• Excessive workload due to inadequacy of manpower, long working hours even on holidays and the absence of a shift system.
  • The non-cooperative attitude of the public at large.
  • Inadequacy of logistical and forensic backup support.
  • Inadequacy of the state of art training facilities in the investigation, particularly in-service training.
  • Lack of coordination with another sub-system of the criminal justice system.
  • Distrust of the laws and courts.
  • Misuse of bail and anticipatory bail provisions.
  • Directing police for tasks that are not part of policing.
  • Interrupting investigation by withdrawing for law and order duties in the midst of investigation.
  • Political and executive interference.
  • Existing preventive laws being totally ineffective in curbing criminal tendencies of hardened criminals.

Major Commissions on Police Reforms

National Police Commission 1977-81

  • It was constituted in 1977 and submitted eight reports from 1979 to 1981.
Major Recommendations
  • The system of working constables should be radically changed. It emphasised overhauling the training processes for constables.
  • Setting up a state security commission in each state.
  • Limiting the powers of the state government to ensure that the police perform their duty by the law of the land.
  • Assured minimum tenure for the chief of the police in each state.
  • The DSP should be exclusive to posting officers in charge of police stations.
  • The posting of SPs should be the exclusive responsibility of the chief of police.
  • The internal management of the police should be entirely within the purview of the chief of police.

Ribeiro Commission 1998

  • The Ribeiro Commission was set up after the directions of the S.C. in Prakash Singh versus UOI and another case.
Major recommendations
  • A Police Establishment Board (PEB) is to be constituted in every state with DGP and four senior officers to monitor transfer, promotion, rewards, and punishment issues.
  • Replacing the Police Act of 1861 with a new Police Act.
  • An Independent Police Recruitment Board (PRB) is to be established in every state to look into recruiting non-gazetted rank police officers.
  • Quality training to improve the effectiveness of the police.

Padmanabhaiah Committee 2000

  • Decrease in the age of constables to be recruited.
  • Re-train the existing constabulary to imbibe the right attitudes; compulsory retirement of constables unable to complete the training process.
  • A Police Training Advisory Council (PTAC) is to be set up at the central and state levels to advise on matters related to police training.
  • Separation of investigation from law and order work.
  • An Additional Superintendent of Police to look into crime and investigation work.
  • Officers would man crime prevention cells in every district specialised in crime prevention work.
  • Non-statutory District Police Complaints Authority (DPCA)to be set up.

Malimath Committee 2002-03

  • The Committee on Reforms in the Criminal Justice System made 158 recommendations, including that of setting up a central law enforcement agency.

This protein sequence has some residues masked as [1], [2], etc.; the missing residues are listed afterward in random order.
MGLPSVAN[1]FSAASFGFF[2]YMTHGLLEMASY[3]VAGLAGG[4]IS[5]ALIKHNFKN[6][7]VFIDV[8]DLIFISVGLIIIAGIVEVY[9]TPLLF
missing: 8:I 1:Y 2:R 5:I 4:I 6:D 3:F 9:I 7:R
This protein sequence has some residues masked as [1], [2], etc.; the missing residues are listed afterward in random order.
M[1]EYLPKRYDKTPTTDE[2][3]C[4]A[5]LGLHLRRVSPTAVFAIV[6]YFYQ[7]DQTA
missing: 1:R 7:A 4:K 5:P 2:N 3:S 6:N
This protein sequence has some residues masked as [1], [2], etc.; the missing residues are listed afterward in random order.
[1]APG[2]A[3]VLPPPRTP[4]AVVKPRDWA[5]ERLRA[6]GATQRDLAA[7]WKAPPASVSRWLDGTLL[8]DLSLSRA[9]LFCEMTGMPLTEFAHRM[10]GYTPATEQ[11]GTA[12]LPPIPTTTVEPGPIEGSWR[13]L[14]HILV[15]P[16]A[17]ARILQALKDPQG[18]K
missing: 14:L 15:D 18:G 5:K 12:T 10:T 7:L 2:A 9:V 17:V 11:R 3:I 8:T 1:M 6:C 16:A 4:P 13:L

Police Drafting Committee 2005- Model Police Act, 2006

  • The Police Drafting Committee was set up under the chairmanship of Soli Sorabjee.
  • It was entrusted with the task of drafting a new Police Act.
The major recommendations
  • The state government is to be responsible for the superintendence of police.
  • The State Security Commission (SSC), as suggested by the National Police Commission, will be set up, which would be called the State Police Board.
  • The DGP should be among the three senior officers selected by the State Police Board.
  • All officers are to be provided with a minimum tenure of two years, irrespective of their date of superannuation.
  • A Police Station shall be headed by a Station House Officer (SHO), not below the rank of Sub-Inspector of Police.
  • The Power to transfer is given to different authorities depending on rank or post. Transfer is prohibited by any authority other than the one specified in law.

NHRC Recommendations, 2021

Burden of Proof
  • The MHA and the Law Ministry should implement the recommendations of the 113th Law Commission report to add Section 114 B to the Indian Evidence Act of 1872.
    • The burden to explain injuries sustained in police custody rests on the authorities, presuming police inflicted the injury.
Technology-friendly Criminal Justice System
  • The legal framework should be made technology-friendly to speed up the criminal justice system.
Ensuring Accountability
  • SC’s December 2020 order to install CCTV cameras with night vision in all police stations be “implemented immediately” to ensure accountability.
Community Policing
  • Involvement of trained social workers and law students with police stations as part of community policing and incorporating community policing in police manuals, laws and advisories.

Application of SC directives in Prakash Singh Case

  • The Union Ministry of Home Affairs (MHA) and the State Governments should set up Police Complaints Authorities (PCA).
  • Implementation of Other Directives by SC in Prakash Singh case.

S.C on Police Reforms

Prakash Singh v. Union of India case

  • Prakash Singh served as DGP of UP Police and Assam Police.
  • He filed a PIL in the SC post-retirement in 1996, seeking police reforms.
  • In a landmark judgment, the SC in 2006 directed all states and UTs to bring in police reforms.